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The Worst Man on Mars

Mark Roman & Corben Duke

Average Review Rating Average Rating 8/10 (1 Review)
Book Details

Publisher : CreateSpace Independent Publishing Platform

Published : 2016

Copyright : Mark Roman & Corben Duke 2016

ISBN-10 : PB 1-5369-3097-0
ISBN-13 : PB 978-1-5369-3097-9

Publisher's Write-Up

Hero. Legend. Role model. He’s none of those.

Flint Dugdale, blunt Yorkshireman and reality TV show winner, has used his large frame and ‘persuasive personality’ to take charge of Britain’s first mission to Mars.

Little does he know that the base – built by an advance party of incompetent robots – is not quite finished and has no food, water or doors. Worse, the ship’s scanners are picking up strange signals from the surface.

There is life down there. But will it be pleased to see him?

A laugh-out-loud science fiction comedy that's a cross between Red Dwarf and The Martian.

'Duke and Roman inspire much laughter in their first book … With humor that ranges from slapstick to the macabre, this story reveals the absurdity that might ensue if technology is endowed with too much personality.'

Publishers Weekly

'Some parts of the book had me laughing so much I had to literally put it down and step away.'

SFcrowsnest magazine

'It’s true, if the Brits launched a mission to Mars absolutely anything could happen.'

Dave from the corner shop
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Reader Reviews

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Review by Nigel (311017) Rating (8/10)

Review by Nigel
Book Source: Author
Rating 8/10

The Worst Man on Mars is the story of the first manned mission to Mars, and a British mission at that. Due to some unfortunate events en route Flint Dugdale, the title character, finds himself Mission Commander. What follows is a very funny British farce* in every sense of the word. Nothing goes to plan from the incompetent base building robots to the ‘landing’ on Mars and the welcome that awaits the intrepid colonists.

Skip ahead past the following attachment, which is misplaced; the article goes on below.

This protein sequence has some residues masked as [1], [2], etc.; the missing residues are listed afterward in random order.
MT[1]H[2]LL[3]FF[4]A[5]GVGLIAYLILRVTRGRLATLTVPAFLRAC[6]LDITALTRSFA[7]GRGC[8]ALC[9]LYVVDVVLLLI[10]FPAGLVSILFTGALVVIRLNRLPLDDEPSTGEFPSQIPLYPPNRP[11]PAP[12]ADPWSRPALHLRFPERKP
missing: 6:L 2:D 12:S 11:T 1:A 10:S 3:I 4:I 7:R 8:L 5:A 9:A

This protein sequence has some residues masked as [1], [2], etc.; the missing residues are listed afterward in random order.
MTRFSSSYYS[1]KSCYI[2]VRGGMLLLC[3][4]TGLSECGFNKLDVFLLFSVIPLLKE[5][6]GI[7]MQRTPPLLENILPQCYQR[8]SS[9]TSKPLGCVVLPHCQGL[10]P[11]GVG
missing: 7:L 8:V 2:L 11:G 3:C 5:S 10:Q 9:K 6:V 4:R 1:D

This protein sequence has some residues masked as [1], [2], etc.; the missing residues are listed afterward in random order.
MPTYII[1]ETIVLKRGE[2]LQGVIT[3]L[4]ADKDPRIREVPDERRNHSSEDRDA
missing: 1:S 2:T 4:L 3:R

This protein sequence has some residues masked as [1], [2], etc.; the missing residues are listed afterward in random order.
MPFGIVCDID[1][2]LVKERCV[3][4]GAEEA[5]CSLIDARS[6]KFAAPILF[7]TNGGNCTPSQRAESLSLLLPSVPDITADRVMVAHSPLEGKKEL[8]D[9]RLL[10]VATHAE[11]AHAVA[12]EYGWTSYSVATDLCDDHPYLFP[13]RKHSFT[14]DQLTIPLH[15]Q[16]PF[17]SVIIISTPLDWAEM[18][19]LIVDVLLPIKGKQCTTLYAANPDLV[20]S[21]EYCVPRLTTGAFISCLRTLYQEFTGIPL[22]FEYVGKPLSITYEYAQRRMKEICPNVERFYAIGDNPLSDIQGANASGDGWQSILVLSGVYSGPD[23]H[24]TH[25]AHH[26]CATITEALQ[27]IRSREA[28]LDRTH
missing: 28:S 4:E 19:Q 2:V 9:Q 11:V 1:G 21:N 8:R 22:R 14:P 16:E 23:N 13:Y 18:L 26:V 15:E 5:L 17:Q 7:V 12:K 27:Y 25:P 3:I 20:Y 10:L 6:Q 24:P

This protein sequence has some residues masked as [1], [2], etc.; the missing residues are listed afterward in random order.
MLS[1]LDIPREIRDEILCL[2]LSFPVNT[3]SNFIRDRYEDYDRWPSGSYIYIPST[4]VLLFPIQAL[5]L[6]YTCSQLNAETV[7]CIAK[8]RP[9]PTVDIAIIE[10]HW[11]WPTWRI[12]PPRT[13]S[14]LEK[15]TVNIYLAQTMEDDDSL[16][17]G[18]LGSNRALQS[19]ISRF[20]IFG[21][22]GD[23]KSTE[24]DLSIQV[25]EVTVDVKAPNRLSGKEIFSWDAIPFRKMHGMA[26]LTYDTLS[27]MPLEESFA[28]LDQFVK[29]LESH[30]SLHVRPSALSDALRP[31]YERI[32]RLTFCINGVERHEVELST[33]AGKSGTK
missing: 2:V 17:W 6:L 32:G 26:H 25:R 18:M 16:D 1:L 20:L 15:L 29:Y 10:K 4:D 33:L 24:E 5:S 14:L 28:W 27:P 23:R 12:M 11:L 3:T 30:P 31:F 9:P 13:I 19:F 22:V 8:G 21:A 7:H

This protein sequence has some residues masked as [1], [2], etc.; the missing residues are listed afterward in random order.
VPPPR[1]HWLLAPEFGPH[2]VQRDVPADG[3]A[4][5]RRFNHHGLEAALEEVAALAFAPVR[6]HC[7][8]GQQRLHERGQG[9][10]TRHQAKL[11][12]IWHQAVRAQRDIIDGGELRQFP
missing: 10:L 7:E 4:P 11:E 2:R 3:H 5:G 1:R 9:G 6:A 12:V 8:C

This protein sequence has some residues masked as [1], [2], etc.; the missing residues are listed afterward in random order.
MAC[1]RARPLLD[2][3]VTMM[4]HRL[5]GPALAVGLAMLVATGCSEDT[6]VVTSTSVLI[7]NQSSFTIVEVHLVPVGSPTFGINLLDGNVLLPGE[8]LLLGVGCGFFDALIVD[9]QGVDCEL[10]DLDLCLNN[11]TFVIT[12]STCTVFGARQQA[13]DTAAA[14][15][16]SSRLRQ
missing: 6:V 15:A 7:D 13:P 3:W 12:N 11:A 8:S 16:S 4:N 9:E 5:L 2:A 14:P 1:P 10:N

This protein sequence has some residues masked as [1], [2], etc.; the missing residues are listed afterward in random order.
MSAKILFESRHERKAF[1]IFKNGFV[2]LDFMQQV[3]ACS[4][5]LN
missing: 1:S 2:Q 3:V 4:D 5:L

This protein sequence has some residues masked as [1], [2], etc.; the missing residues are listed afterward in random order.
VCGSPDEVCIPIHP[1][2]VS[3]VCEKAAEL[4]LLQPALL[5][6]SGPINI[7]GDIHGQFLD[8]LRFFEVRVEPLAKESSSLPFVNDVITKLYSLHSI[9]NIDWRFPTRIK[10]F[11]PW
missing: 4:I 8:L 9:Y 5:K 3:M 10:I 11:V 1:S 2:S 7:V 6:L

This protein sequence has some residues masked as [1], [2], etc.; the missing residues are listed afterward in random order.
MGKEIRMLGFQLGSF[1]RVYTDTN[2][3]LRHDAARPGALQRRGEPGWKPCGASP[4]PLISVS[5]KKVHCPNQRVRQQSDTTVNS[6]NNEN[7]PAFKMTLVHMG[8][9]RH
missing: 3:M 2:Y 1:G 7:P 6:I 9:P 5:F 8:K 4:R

After meeting Flint for the first time you can see where his character is going and you start to wonder how he could possibly be on a mission to Mars let alone become Mission Commander. We soon learn his inclusion was due to funding issues necessitating the sponsorship of Stallion Lager Ltd and Flint winning their reality TV show Who Wants to Go to Mars; don’t scoff, remember the Bart to the Future episode of the Simpsons in 2000… not so funny now.

All the characters, particularly those of the robots, are given enough flesh to keep you interested as the absurdity escalates to the final chapters and we learn the fate of the participants, including death by being partially digested by a chicken – see, told you.

The problem with a book like this, however good, is that the market is limited. That said for its target audience it is a real gem that will have you grinning inanely a lot as well as laughing out loud at inopportune times. Being a fan of David Langford’s The Leaky Establishment and Alan Dean Foster’s Darkstar, as well as the work of Tom Sharpe, I felt right at home. The opening chapter reminded me of Wilt teaching his disinterested construction apprentices at Community College it took me right back to when such books were very popular.

A great bit of literary (to be fair not in the Man Booker sense :) entertainment for those who like a laugh but aren’t too serious about their incredulity. As the tag lines say, fans of Red Dwarf will eat it up. Highly recommended.

*Not for Americans unless provided with a Babel fish.
Nigel (31st October 2017)

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